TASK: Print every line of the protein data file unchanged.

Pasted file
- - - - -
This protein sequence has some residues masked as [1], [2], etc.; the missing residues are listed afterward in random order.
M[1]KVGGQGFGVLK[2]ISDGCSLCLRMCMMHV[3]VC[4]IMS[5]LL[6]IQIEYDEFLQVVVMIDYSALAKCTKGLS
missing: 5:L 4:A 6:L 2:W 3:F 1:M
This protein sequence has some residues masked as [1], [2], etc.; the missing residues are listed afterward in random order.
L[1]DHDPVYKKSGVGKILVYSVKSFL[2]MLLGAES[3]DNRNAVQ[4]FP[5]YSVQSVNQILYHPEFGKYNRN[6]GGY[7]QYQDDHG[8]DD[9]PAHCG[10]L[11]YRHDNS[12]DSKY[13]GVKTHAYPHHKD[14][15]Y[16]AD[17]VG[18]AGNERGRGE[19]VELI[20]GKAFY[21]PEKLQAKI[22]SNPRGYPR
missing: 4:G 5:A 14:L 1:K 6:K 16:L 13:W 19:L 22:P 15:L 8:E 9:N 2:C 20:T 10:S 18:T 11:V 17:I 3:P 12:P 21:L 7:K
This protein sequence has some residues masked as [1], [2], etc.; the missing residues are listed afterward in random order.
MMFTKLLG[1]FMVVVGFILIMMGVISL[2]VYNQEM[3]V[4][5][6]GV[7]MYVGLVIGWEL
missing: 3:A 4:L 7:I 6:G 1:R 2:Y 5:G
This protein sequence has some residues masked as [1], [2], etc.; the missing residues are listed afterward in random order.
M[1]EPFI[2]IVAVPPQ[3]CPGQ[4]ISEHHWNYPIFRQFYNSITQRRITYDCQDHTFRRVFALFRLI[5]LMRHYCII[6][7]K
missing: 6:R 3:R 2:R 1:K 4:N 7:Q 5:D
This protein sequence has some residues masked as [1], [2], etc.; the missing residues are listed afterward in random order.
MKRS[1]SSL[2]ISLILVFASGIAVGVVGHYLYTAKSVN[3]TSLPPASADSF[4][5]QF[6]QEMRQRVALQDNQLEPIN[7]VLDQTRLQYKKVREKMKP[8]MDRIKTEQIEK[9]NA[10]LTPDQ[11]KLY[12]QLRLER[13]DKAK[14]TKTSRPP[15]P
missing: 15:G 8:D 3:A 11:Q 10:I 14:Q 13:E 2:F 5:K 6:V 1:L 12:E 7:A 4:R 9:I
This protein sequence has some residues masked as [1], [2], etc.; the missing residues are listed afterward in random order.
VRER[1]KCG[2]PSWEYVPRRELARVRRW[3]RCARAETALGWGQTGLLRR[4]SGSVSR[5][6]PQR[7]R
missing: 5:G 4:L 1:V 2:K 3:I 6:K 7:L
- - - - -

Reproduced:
This protein sequence has some residues masked as [1], [2], etc.; the missing residues are listed afterward in random order.
M[1]KVGGQGFGVLK[2]ISDGCSLCLRMCMMHV[3]VC[4]IMS[5]LL[6]IQIEYDEFLQVVVMIDYSALAKCTKGLS
missing: 5:L 4:A 6:L 2:W 3:F 1:M
This protein sequence has some residues masked as [1], [2], etc.; the missing residues are listed afterward in random order.
L[1]DHDPVYKKSGVGKILVYSVKSFL[2]MLLGAES[3]DNRNAVQ[4]FP[5]YSVQSVNQILYHPEFGKYNRN[6]GGY[7]QYQDDHG[8]DD[9]PAHCG[10]L[11]YRHDNS[12]DSKY[13]GVKTHAYPHHKD[14][15]Y[16]AD[17]VG[18]AGNERGRGE[19]VELI[20]GKAFY[21]PEKLQAKI[22]SNPRGYPR
missing: 4:G 5:A 14:L 1:K 6:K 16:L 13:W 19:L 22:P 15:L 8:E 9:N 2:C 20:T 10:S 18:T 11:V 17:I 3:P 12:P 21:L 7:K
This protein sequence has some residues masked as [1], [2], etc.; the missing residues are listed afterward in random order.
MMFTKLLG[1]FMVVVGFILIMMGVISL[2]VYNQEM[3]V[4][5][6]GV[7]MYVGLVIGWEL
missing: 3:A 4:L 7:I 6:G 1:R 2:Y 5:G
This protein sequence has some residues masked as [1], [2], etc.; the missing residues are listed afterward in random order.
M[1]EPFI[2]IVAVPPQ[3]CPGQ[4]ISEHHWNYPIFRQFYNSITQRRITYDCQDHTFRRVFALFRLI[5]LMRHYCII[6][7]K
missing: 6:R 3:R 2:R 1:K 4:N 7:Q 5:D
This protein sequence has some residues masked as [1], [2], etc.; the missing residues are listed afterward in random order.
MKRS[1]SSL[2]ISLILVFASGIAVGVVGHYLYTAKSVN[3]TSLPPASADSF[4][5]QF[6]QEMRQRVALQDNQLEPIN[7]VLDQTRLQYKKVREKMKP[8]MDRIKTEQIEK[9]NA[10]LTPDQ[11]KLY[12]QLRLER[13]DKAK[14]TKTSRPP[15]P
missing: 15:G 8:D 3:A 11:Q 10:I 14:Q 13:E 2:F 5:K 6:V 1:L 12:E 7:A 4:R 9:I
This protein sequence has some residues masked as [1], [2], etc.; the missing residues are listed afterward in random order.
VRER[1]KCG[2]PSWEYVPRRELARVRRW[3]RCARAETALGWGQTGLLRR[4]SGSVSR[5][6]PQR[7]R
missing: 5:G 4:L 1:V 2:K 3:I 6:K 7:L